Income Is a Challenge for Investors Worldwide
Four in 10 investors worldwide are generating less income than they hope for, according to Legg Mason. The firm surveyed more than 3,000 affluent investors in North America, Europe, Asia and Australia about their current attitudes toward income investments.
Nearly seven out of 10 respondents described investing for income as being extremely important. Yet, across the globe investors said gaps exist between the rates of return they desire and the rates of return they are actually receiving. The largest gap between desire and reality was evident in Taiwan (4.0% gap), with the U.S. ranking sixth (2.6% gap). Low yields and uncertainty over tax law changes were listed as the biggest challenges for U.S. investors. Notably, concerns about inflation were the highest in China, Taiwan and Australia.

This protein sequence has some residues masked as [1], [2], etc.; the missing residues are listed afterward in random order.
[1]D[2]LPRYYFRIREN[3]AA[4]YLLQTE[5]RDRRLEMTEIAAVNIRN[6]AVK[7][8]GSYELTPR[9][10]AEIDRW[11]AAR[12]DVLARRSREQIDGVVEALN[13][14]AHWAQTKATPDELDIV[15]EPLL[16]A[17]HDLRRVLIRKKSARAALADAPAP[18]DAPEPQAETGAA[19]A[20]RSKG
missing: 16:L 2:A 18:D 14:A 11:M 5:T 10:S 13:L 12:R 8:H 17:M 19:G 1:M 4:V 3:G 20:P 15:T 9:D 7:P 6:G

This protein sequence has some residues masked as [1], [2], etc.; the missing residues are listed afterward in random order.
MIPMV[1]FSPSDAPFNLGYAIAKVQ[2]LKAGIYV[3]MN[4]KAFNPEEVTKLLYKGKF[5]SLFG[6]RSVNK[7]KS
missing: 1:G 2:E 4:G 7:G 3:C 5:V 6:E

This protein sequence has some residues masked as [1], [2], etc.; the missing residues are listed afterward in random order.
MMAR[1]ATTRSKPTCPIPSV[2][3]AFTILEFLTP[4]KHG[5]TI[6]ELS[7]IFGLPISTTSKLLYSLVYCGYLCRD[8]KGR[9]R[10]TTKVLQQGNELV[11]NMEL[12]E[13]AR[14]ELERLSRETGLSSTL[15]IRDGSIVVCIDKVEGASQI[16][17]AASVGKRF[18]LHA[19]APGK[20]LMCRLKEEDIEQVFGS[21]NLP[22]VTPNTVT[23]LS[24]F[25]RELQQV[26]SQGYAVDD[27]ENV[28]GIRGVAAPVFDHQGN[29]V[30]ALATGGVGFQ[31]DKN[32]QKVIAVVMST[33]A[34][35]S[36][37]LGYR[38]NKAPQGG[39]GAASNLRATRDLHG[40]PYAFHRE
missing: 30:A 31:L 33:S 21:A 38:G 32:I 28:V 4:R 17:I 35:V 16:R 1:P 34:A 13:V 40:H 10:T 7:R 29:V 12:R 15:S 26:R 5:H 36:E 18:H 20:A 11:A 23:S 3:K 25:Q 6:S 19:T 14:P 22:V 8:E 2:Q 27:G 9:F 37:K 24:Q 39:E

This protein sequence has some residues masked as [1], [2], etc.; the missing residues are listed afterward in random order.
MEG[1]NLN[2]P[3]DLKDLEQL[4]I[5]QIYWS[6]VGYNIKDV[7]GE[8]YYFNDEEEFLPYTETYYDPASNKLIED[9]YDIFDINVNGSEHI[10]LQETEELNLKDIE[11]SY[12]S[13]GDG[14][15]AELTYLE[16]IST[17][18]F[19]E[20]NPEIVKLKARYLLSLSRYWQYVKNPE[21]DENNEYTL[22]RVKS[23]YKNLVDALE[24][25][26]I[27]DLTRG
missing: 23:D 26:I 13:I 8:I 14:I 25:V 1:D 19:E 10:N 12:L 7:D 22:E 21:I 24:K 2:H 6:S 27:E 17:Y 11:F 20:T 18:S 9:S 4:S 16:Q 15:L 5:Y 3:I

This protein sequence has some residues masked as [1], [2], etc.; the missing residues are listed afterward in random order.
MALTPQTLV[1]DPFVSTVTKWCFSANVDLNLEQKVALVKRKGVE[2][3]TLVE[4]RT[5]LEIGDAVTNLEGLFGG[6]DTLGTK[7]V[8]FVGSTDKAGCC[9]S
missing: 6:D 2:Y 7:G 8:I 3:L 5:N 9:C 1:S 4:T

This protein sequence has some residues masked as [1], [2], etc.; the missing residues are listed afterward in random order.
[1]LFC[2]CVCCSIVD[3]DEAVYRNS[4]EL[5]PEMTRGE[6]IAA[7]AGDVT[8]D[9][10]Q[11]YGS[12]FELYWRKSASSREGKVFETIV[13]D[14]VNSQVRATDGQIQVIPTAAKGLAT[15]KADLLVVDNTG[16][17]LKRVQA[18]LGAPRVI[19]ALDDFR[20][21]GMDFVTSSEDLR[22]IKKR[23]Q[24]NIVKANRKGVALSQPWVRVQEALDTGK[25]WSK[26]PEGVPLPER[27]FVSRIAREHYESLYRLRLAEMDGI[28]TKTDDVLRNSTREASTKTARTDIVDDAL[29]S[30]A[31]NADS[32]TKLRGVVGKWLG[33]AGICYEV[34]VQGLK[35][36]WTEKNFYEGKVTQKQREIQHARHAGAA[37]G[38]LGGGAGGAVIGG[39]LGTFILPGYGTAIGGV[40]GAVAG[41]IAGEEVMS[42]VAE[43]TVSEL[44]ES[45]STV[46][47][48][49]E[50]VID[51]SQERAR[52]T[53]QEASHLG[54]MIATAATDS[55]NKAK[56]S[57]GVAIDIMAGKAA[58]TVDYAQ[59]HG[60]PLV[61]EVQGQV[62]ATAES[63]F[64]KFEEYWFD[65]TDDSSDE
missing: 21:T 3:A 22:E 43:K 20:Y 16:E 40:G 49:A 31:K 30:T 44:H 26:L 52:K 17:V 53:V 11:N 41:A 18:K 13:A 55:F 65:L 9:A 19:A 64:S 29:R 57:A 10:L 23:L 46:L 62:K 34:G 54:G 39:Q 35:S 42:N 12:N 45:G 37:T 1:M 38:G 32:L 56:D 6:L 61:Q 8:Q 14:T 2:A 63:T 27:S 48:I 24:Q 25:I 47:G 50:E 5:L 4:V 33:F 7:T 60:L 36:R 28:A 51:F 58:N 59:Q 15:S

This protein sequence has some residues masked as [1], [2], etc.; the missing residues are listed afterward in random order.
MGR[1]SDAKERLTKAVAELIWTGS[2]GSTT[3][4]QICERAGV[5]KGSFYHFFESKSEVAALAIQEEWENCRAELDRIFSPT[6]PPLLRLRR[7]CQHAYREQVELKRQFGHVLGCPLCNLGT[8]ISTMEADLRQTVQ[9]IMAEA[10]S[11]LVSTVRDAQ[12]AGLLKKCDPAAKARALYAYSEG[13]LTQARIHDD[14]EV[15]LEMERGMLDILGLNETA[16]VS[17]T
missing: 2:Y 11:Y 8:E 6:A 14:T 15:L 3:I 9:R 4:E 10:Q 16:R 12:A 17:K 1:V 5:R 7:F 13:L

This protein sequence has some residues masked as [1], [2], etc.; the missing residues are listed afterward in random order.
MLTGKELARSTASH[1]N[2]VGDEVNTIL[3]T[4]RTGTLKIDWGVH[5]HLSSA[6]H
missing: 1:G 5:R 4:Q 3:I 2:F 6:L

In terms of what they invest in, the U.S. led all countries in terms of holding equities (a 39% allocation). U.S. investors also had the largest percentage of their equity allocations held in mutual funds (49% allocation). In terms of fixed income, U.S. investors ranked third worldwide with a 19% allocation, behind Italy and Canada. U.S. investors relied on bond mutual funds more than investors in other countries, however, with a 45% allocation of fixed income to them. U.S. investors were also more likely to invest domestically than any other country, with just 11% investing internationally for income.
Less traditional income-producing investments, such as master limited partnerships, real estate investment trusts and currency trading, were much less popular. Just 10% of U.S. investors said they held these assets. Their popularity trailed that of real estate, which 16% of U.S. respondents said they own to generate portfolio income.
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